Wednesday, April 28, 2004

it is a rare morning pleasure to be able to view Galatea's art collection... and next week Galatea's lady will grace my classes with her talk on "Poetry as a Way of Life." The students are reading "What is Art for?" - an interview of Ellen Dissayanake by Suzi Gablik. A nice way of ending an ethnic literature class if I can say so myself.

Tuesday, April 27, 2004

how Filipino are you?

thank goodness, there's a rebuttal to "writing is a disease" theory.

...and I am glad that barbara jane doesn't have writer's block. Happy Birthday, Barb!

I have observed this same phenomenon that Barbara is describing. I wonder: is it ageism? is it a failure in communication? is it envy? is it an awkward plea for mutual recognition? another evidence that we still need to decolonize ourselves so we can affirm each other's success?

Watching the panel on Black Identity, via CSpan, at the LA Times Book Festival (same festival Barbara is referring to), a similar question came up: who will be the next Martin Luther King? Who will be the next Leader of the black people? To which Ellis Cose replied: perhaps we should be asking why we are looking for only one leader? why not leaderS? is this part of the problem - the need to put all all black peoples' hopes in one leader?

Apparently, one of the "authors" who "assaulted" Barb with his/her unfinished manuscript on GOD - has ambitions in that direction. I'd stay away from this one, too.

now someone has come up with this:

no wonder I haven't been able to write.

I have been enjoying following the blogs of my favorite people but have not had the time to talk about them in this blog and by now they would have moved on to other topics. Like the wily filipino who posted catalog pages from a swimsuit vendor selling Asian motif swimsuit -- buddha on your crotch? I suppose if one needs to tame the chakra in that part of the body. Which reminds me of one time that I was in line at the post office when the white women in front and back of me started talking about chakras; then one looked at me and said "I bet you know all about chakras!" and to which I said, "of course!"

Then I go on over to Okir to look at the latest art work Jean has posted. What's interesting is also Jean's wide variety of interests in topics like the kiddofspeed photoessay which riveted me for an hour and reminded me of why I need to get hold of Jim Merkel's book on Radical Simplicity. These environmental disasters are connected to the size of the environmental footprint that we take up on the planet. The productive acreage of the Earth divided among its inhabitants is 4.7acres per person. If we each used up this full share of 4.7acres, nothing would remain for other species. As it stands, the average American consumes the productive capacity of about 25acres.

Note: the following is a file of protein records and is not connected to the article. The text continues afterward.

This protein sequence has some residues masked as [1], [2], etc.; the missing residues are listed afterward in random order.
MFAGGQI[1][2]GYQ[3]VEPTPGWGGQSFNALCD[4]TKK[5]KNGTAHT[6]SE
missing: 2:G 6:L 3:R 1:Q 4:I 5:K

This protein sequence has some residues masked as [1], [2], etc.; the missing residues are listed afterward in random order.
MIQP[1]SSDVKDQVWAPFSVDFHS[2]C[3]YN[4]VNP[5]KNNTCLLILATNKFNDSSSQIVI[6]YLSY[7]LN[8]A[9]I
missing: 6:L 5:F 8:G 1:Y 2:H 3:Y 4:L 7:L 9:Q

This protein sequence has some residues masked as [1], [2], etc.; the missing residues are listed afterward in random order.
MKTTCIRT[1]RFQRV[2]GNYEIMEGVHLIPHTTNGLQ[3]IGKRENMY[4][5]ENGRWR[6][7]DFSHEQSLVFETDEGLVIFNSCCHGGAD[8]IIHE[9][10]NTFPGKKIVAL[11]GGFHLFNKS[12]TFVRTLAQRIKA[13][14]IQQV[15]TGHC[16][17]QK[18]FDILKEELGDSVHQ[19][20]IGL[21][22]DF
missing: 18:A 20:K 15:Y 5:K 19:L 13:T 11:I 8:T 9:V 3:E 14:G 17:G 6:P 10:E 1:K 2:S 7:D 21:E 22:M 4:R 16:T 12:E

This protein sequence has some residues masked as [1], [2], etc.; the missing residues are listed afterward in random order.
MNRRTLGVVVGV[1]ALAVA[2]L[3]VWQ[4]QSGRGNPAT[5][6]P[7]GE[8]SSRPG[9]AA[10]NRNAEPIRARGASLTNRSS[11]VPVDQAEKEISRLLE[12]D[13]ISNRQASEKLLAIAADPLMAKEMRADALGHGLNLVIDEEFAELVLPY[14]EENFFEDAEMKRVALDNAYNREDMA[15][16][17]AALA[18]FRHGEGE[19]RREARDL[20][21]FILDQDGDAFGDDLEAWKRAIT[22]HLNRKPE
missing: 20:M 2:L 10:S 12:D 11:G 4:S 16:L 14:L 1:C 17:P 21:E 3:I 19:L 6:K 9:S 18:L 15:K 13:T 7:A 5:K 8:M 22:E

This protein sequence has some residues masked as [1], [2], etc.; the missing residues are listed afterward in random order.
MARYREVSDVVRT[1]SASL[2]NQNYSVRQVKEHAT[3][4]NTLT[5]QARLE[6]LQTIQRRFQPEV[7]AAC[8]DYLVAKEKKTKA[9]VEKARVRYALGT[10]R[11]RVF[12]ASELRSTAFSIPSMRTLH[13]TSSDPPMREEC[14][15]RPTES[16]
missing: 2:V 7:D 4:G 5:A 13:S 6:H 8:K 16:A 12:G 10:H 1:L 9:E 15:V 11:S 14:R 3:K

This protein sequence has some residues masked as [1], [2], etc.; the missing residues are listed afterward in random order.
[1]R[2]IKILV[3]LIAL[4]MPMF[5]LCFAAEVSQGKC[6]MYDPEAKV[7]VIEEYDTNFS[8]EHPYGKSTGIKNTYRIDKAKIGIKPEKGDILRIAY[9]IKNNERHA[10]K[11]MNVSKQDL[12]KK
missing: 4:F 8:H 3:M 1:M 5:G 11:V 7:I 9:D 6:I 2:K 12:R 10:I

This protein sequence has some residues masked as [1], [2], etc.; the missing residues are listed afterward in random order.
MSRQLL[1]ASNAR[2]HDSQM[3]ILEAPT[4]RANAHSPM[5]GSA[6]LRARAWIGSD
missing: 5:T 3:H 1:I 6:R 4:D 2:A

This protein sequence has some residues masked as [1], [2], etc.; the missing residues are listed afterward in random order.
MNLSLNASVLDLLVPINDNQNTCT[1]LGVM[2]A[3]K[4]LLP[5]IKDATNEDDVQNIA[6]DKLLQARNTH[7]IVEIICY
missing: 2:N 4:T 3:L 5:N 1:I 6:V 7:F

more later...

Saturday, April 24, 2004

For Eileen: On "Transcolonial" -- there is no 'post' in postcolonial.

Transcolonial...signify the importance of recognising that no colonial or postcolonial literature or indeed experience occurs or develops in isolation from others, but more importantly it gestures towards the significance of moments of revelations, and conversely moments of secrecy (if there can be such things), that defy and thwart, bend linear narrative and assert that the 'after' is never 'after', that there is no true 'aftermath' but only twists, skeins, traversings, crossings of terrains that cannot be halted, that continue to travel and unravel, wind and unwind, in an endless parade of territorialisations from which nothing is lost; in terms of which everything is loss. (David Punter, Postcolonial Imaginings, p.78)

Friday, April 23, 2004

I just fell in love with Remedios Varo.

Thursday, April 22, 2004

If you can answer the questions below, pls. email me at strobel@sonoma.edu. Salamat!

Dear writers and readers,
When you type Babaylan on google or elsewhere, the first entry is usually
the book of the same title edited by Nick Carbo and Eileen Tabios. Many of
you probably have bought a copy, no? (if not, why not? :-)). I'm doing a
little research so would appreciate if you backchannel with response/s to
these questions:

1. What was the impact on you of the use of the title "Babaylan"?
2. Did the title capture what you felt or thought about the writings?
3. What do you think of the popularization of "babaylan" as a term
describing not only this book but also women's organizations, a website
and listserve, awards, art exhibits? Are there other events, places,
organizations, texts that you know of that use this word?
4. Do you think these uses are appropriate or politically correct?